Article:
PNS Daily Newscast - January 20, 2020 

Virginia declares a state of emergency ahead of a pro-gun rally as the nation pauses to celebrate MLK Day.

2020Talks - January 20, 2020 

The New York Times endorsed Senators Elizabeth Warren of MA and Amy Klobuchar of MN. Plus, on the eve of Martin Luther King Jr. Day, candidates spoke at a forum about protecting democracy, "a decade after Citizens United."

Public News Service - OR: Criminal Justice

Even some Portland city-dwellers took the time to make their views known about the armed occupation of the Malheur National Wildlife Refuge in Burns. (Rural Organizing Project)

ROSEBURG, Ore. - About 350 people gathered in Burns, Ore., on Monday for a local rally to tell the last few armed anti-government occupiers at the Malheur National Wildlife Refuge, and their supporters, to go home. Protests and pickets are a daily occurrence now in Burns, and they're spreading acro

Family members want to support crime survivors, but often aren't sure what to do or say. (sgarton/morguefile)

PORTLAND, Ore. - Getting through the holidays comes with special challenges for people who have been crime victims, and there's a new, Oregon-based website packed with information to assist them. "Help. Hope. Heal" is an online guide for family members who aren't sure what to do or say to help a su

Welding is one of the careers people can apply to learn through Oregon Corrections Enterprises. This man is working in the metal shop inside Oregon State Penitentiary. Courtesy: Oregon Department of Corrections.

SALEM, Ore. - No one may have watched the debate over a "Ban the Box" bill in the Oregon Legislature more closely than the 1,300 people who are working on their job skills in prison. According to House Bill 3025, the legislation now on its its way to Gov. Kate Brown's desk, employers can no longer

PHOTO: On July 1, recreational use of marijuana becomes legal in Oregon. The process to create and implement regulations to sell it, however, will take about a year. Photo credit: greg346/

SALEM, Ore. – A survey posted by the Oregon Liquor Control Commission (OLCC) asks Oregonians how they want the agency to implement the state's new law on selling marijuana for recreational use. About 10,000 people already have shared their opinions by taking the online survey, and it's only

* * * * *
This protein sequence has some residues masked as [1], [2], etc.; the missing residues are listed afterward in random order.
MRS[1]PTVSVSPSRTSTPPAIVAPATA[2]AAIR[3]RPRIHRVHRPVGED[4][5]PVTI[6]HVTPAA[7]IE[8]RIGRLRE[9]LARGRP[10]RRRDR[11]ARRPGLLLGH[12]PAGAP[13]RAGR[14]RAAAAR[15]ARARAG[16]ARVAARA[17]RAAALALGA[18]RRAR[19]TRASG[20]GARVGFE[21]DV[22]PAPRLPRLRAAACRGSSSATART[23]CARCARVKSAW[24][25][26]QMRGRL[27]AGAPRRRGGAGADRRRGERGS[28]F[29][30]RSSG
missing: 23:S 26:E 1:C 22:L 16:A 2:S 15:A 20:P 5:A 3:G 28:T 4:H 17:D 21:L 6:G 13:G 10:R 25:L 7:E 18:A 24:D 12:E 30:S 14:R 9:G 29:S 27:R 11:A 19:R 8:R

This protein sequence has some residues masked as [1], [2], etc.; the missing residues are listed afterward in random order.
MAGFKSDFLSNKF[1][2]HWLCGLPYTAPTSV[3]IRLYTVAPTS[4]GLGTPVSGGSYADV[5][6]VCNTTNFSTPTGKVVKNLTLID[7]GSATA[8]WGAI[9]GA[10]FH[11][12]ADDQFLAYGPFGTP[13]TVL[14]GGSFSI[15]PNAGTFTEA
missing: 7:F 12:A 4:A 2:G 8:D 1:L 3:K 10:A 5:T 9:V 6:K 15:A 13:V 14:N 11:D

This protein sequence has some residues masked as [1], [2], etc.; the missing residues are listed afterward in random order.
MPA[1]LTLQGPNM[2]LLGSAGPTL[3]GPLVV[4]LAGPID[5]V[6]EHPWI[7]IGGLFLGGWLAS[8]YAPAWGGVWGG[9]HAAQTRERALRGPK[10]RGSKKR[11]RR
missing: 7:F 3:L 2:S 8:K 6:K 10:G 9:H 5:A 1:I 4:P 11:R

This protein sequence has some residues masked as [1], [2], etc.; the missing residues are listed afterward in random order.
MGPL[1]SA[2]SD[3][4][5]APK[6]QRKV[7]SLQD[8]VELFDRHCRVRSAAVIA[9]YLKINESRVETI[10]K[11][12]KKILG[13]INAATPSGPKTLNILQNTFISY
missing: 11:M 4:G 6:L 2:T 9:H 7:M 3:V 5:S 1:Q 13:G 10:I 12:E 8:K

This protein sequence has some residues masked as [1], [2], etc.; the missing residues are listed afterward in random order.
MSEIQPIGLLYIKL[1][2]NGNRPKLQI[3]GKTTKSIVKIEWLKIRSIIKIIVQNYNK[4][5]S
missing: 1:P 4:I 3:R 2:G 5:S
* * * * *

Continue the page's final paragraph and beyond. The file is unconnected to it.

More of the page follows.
PHOTO: Saturday's Justice for Youth event in Portland is one of 20 around the nation calling attention to how mandatory minimum sentencing laws for some crimes affect juveniles. Photo credit: dblight/

PORTLAND, Ore. - More than 600 youths are behind bars in Oregon, and nearly half of them were sentenced as adults. On Saturday, their advocates are getting together in Portland for what they're calling a "community awareness and healing event." The groups want to call attention to what they say is

PHOTO: At the Coffee Creek Correctional Facility, girls visit an incarcerated parent twice a month as part of

WILSONVILLE, Ore. - Holidays are bound to be tough for kids with a parent in prison, and that's the case for about 1.75 million children in the U.S. A new report from Volunteers of America says resources to support these children and their caregivers are limited. For girls whose mothers are servin

PHOTO: Some folks get a dozen or more of these mail-order prize solicitations every day  and older Oregonians are the most likely to open and answer them. Photo credit: Chris Thomas

PORTLAND, Ore. – The more types of technology people use, the more opportunities for crooks and con artists to scam them. It's the topic of Tuesday's Scam Jam in Portland, a seminar where the focus is on older Oregonians learning to protect themselves against online fraud. Detective Ben Ruhl

PHOTO: Two men hold signs describing how treatment and recovery has changed their lives. A new state audit says only about half of those released from prison who need substance abuse treatment are getting it. Courtesy PSJ.

PORTLAND, Ore. – When and whether Oregonians released from prison get the treatment they need for drug and alcohol abuse is the subject of an audit released this week by the Oregon Secretary of State's office. Of about 4,500 people considered to be high-risk for relapse or reoffending, state

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